And yes, the those attorneys can be and have been fired by the president at any time for any reason. The question is whether or not Bush helmed a conspiracy behind these particular firings. Think of it like discrimination law: in right-to-work states, an employee can be fired at any time for any reason, however an employer can still be sued for discrimination if they execute those firings on the basis of a protected class. Same principle applies here: no doubt that Bush was within his rights to fire the attorneys, but if he did so on an inappropriate basis, then he may still be in trouble.
Agreed I should have said impeachable offensive instead of illegal act. As to law suit you have to have the approval of the US Government before you can sue it (why the Government would give such permission is beyond me, but it not being the government official money, but ours may explain this). I donít know if this privilege is afforded a government official, but knowing President Bushís recorded if it isnít he will more than likely sign a piece of paper making it so (at least making it a legal law in his eyes).:)

Again, my understanding is that whomever Bush nominates has to be approved by Congress. If Bush picks someone that he knows that Congress will fight him on, then he can ensure that the process is stalled long enough that the new guy doesn't have sufficient time to do anything once he's in place before Bush leaves. Again the good news and the bad new is the Presidential election process has started so early for this political cycle. First I believe the position of Attorney General is important to the running of our government and should not be used for a political power struggle. If Congress holds up the Presidents nomination the Republicans could use this to paint the Democrats as undermining the authority giving to the President by the Constitution (major joke considering how much this President abused the Constitution to wrestle power from a Republican controlled Congress).

No matter whom President nominates the Democratic Senators running for President can not support him/her. Before the primaries the Dems must play to their base to achieve the nomination. Again this could help the Republican when Fox News and other Republican sources portray them as moving to the far left.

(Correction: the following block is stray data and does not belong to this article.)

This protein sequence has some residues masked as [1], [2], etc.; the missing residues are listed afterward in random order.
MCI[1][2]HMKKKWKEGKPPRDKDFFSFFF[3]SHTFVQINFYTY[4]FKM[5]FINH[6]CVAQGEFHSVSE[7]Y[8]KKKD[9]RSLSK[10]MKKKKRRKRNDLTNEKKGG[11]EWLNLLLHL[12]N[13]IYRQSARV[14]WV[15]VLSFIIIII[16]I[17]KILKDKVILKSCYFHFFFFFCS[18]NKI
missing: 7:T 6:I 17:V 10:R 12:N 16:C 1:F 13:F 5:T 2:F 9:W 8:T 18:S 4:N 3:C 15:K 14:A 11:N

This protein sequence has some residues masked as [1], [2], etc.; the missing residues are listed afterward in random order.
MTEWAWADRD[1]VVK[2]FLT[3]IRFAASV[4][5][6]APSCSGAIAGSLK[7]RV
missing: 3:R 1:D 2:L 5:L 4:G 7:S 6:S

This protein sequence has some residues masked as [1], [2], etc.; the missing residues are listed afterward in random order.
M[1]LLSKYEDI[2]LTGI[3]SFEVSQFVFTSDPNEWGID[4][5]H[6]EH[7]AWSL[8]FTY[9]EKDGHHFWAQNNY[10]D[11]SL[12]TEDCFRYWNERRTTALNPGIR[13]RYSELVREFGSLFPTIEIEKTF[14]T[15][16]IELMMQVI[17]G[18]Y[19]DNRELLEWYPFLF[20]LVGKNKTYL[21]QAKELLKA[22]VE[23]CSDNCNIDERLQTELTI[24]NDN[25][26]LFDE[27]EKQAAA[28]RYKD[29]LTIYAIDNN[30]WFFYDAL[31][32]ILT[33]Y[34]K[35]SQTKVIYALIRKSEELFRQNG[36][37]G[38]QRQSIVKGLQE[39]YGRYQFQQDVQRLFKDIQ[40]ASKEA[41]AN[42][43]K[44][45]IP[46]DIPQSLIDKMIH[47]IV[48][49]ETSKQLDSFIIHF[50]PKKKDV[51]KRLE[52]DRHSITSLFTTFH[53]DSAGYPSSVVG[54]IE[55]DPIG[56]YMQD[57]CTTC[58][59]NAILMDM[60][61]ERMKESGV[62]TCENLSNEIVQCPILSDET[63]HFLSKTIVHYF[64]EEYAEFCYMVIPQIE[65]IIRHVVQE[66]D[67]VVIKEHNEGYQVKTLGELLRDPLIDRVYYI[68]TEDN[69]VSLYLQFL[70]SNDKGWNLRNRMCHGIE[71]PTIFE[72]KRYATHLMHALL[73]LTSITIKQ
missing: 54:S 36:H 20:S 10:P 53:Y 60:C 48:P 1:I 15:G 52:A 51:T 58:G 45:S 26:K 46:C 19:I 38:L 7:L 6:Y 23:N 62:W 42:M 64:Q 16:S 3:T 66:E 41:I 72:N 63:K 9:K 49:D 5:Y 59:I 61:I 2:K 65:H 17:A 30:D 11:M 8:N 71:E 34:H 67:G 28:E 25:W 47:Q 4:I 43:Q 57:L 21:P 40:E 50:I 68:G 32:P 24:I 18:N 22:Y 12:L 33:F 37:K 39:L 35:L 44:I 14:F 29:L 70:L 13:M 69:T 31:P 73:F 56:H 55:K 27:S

So depending on how the Democrats handle this, I actually believe this could end up being a plus to the Republican Presidential hopefuls.

Achilles
08-27-2007, 12:46 PM
So depending on how the Democrats handle this, I actually believe this could end up being a plus to the Republican Presidential hopefuls. You might be on to something here. The first primaries are only 6 months away and Giuliani and Clinton are nearly neck-and-neck. Hmm....

Jae Onasi
08-27-2007, 11:04 PM
So depending on how the Democrats handle this, I actually believe this could end up being a plus to the Republican Presidential hopefuls.

Unfortunately, I don't see Pelosi handling this with the necessary agility.

About darn time Gonzalez resigned.

Char Ell
08-27-2007, 11:42 PM
I don't think Alberto Gonzalez had developed the craftiness and cunning necessary to effectively operate in the Washington D.C. political environment. I believe many U.S. district attorneys general have been "fired" for political reasons in the past. It's just that he and/or his staffers didn't handle it in such a way so that it didn't appear the firings were politically motivated. Personally I was more disturbed by his testimony about his not talking to former A.G. Ashcroft about wiretapping authority while Ashcroft was in the hospital as other individuals involved gave contradicting testimony.

But now that he has resigned the pressure is off though he will still have to appear before Congressional committees to provide testimony if those committees want him to.

President Bush's comments on Gonzalez's resignation coming due to partisan politics were rather pathetic. Sure the Dems will take any opportunity they can to cast Bush's administration in a bad light but that didn't take a whole lot of effort to do so in Gonzalez' case.

mimartin
08-28-2007, 12:56 PM
Unfortunately, I don't see Pelosi handling this with the necessary agility.

About darn time Gonzalez resigned.

Luckily Speaker Nancy Pelosi will not have much to do with this issue. Senator Robert C Byrd of West Virginia (President Pro Tempore), Senator Harry Reid of Nevada (Majority Whip) and Senator Richard Durbin of Illinois (Assistant Majority Whip) will be the Democrats leaders on the confirmation of a new Attorney General.

Jae Onasi
08-28-2007, 10:14 PM
Pelosi won't be involved in any confirmation hearings, but as leader of the Dems in the House, she'll undoubtedly have a lot to say about Gonzalez' resignation.

@Char Ell--I don't think Gonzalez had developed the necessary ties in DC, either.

@Achilles--I didn't get to see the actual Bush speech (read snippets of it and heard part of it on the radio), so I missed the very last part of it. Up until the end I thought it was one of those 'thank you for your service, sorry things sucked in DC and it didn't work out for us' kind of speeches. I felt like the comments about integrity rang particularly hollow. Then Bush spoke bitterly about Gonzalez' name getting 'dragged through the mud', which is about as far as he can go publicly to say that he's ticked off at the Dems for making trouble for him.